There is a crispness about this time of year that does my heart good. Gone are the hazy, lazy days of summer where high temperatures suffocate my soul, cladding me in a bad-humoured apathy as I fail to get much of anything done.
The good Lord saw fit not to bless me with ankles and instead give me calves only a cow could love, so rather than embrace the scantiness of summer fashion, the only part of me rejoicing is my feet. Now that we’ve seen off the thirties, and although we may still toy with the twenties, I take joy in knowing that we’re slowly counting down the teens to single digits. Oddly, when we get there the only part of me to complain will be my feet. They’re never happy.
There’s a magic that happens on autumnal mornings if you’re up early enough to see it and you have the good fortune to live near wide, open spaces. It’s as if the earth can’t decide whether it needs a coat. A blanket of mist hangs above the ground, hovering, wondering, knowing that it will soon dissipate but staying the course regardless.
Curious as to why it happens, I did some digging.
What I saw this morning was mist. Not to be confused with fog. Both can be described as cloud at ground level. Both can cover vast expanses of land and vary in density. Which term you use depends on the level of visibility. If you can’t see 180 m (or 1 km if you’re flying a plane) ahead of you, you’re in fog. Heavier than mist, fog takes longer to dissipate.
All this happens when the air has had its fill of water vapour and can’t take any more, given the temperature. What’s left over condenses into droplets that hang together. Strangely, for fog to form, the droplets need to mix with dust or sea salt or other pollutants. I found this hard to believe given my view. What dust? What sea salt? What pollutants?
I read that the term mist can also be used to describe your breath on a cold day, I had a vision of thousands of spectres hanging over the fields, breathing out in unison.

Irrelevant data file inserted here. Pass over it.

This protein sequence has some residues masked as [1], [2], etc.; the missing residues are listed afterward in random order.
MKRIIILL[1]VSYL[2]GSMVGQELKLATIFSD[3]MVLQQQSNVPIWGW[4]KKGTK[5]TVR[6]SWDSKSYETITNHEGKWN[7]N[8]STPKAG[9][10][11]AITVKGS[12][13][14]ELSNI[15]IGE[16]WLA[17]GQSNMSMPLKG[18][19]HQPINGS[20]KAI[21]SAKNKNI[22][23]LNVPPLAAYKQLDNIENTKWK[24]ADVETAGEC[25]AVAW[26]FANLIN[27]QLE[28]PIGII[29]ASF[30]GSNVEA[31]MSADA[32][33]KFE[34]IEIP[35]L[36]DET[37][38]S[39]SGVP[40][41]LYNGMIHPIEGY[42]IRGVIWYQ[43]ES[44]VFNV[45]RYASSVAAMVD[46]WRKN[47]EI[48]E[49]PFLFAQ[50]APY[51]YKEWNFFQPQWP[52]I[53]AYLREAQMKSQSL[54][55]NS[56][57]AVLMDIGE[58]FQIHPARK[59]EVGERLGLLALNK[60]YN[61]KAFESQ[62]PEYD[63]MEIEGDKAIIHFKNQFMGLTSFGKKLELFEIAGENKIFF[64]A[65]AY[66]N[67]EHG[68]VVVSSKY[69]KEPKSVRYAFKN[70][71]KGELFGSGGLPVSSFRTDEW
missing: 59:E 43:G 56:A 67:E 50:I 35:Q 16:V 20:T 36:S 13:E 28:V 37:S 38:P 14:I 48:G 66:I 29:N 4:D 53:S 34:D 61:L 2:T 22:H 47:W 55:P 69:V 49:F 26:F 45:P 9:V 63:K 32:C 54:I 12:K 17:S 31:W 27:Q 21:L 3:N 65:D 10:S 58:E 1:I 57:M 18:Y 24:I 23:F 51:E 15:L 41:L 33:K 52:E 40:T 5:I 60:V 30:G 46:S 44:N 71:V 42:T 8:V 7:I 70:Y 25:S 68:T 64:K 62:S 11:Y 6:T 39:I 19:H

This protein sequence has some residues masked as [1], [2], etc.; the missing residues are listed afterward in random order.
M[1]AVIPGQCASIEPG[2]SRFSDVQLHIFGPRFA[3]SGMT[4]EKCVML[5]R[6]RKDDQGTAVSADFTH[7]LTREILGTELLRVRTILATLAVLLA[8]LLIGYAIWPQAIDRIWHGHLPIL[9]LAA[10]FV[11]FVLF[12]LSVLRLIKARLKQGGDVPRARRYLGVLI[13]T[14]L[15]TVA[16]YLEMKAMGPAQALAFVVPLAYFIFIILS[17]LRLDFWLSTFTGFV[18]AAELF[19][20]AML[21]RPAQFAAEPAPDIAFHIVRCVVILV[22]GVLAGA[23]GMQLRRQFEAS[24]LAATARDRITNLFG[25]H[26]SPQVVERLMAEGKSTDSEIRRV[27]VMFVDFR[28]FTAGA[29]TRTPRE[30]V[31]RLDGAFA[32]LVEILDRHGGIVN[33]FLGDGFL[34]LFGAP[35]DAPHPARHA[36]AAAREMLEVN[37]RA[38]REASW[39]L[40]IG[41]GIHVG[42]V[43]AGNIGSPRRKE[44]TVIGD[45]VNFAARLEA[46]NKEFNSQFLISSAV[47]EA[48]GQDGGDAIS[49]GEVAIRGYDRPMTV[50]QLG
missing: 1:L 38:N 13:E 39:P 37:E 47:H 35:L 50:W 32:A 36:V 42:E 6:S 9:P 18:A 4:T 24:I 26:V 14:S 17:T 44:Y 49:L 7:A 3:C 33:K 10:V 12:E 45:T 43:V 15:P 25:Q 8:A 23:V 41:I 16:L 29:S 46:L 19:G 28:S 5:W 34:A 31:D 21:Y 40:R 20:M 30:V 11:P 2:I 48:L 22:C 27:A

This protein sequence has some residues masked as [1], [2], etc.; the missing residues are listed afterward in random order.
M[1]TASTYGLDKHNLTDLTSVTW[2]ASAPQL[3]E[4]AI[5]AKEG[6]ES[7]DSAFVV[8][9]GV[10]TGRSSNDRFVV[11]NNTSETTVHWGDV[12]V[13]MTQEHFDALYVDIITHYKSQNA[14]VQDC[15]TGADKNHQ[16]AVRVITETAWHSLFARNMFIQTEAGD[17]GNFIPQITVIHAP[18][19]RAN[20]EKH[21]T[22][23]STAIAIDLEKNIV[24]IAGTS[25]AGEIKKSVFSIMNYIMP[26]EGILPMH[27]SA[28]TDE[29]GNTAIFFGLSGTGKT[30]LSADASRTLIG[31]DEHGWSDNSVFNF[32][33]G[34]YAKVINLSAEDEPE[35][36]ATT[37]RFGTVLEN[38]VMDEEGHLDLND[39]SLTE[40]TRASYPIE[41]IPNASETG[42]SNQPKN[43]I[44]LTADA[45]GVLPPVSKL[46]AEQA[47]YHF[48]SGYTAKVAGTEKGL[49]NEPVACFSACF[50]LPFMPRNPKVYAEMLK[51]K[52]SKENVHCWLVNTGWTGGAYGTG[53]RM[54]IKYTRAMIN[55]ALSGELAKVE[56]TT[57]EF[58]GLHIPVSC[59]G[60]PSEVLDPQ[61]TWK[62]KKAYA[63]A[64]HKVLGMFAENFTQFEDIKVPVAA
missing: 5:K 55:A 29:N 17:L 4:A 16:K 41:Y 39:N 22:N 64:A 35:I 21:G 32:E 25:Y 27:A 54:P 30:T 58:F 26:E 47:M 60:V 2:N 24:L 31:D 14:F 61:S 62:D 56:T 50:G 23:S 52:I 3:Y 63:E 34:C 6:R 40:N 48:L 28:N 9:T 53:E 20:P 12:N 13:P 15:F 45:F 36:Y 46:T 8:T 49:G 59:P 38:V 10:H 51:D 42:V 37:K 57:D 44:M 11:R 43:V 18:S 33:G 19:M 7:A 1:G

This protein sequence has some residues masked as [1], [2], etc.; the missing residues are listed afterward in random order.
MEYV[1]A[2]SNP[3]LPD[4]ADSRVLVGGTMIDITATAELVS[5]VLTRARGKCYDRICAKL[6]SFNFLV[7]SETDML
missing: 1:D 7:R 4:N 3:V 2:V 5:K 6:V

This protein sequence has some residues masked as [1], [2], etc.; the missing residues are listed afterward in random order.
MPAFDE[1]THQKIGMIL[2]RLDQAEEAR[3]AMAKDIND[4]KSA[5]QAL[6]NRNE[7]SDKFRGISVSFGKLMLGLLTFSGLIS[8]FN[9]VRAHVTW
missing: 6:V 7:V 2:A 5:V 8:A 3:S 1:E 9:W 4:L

On discovering the various types of fog, what I saw this morning might well have been radiation fog or ground fog. There was a clear sky, increasing air temperature, and no wind and it had formed over the marshier side of the kis-Balaton.
I know it wasn’t advection fog (aka sea fog, coastal fog, haar, or fret) because there was neither sea nor snow. It wasn’t evaporation fog, which can lead to freezing fog and results in the wonderfully artistic rime – that white ice-look that happens when supercooled water droplets freeze on contact with gates and fence posts and telephone wires. Sea smoke or steam fog, that mist you see when cold air moves over an outdoor heated spa, is also an evaporation fog.
The land was completely flat, so it wasn’t upslope, or hill fog. Likewise, it wasn’t valley fog – this is a dangerous one as it can hang around for days in polluted areas and cause health problems.
And, as it was white in colour rather than a brownish-yellow, and coal isn’t typically burned around here, it definitely wasn’t a pea-souper. I hadn’t known that
the Great London Fog of 1952 killed 12,000 people in the city and resulted in the Clean Air Act to regulate the coal industry and air pollution.
I’m grateful that I had cause to be out early enough this morning to catch this. I feel all the better for it.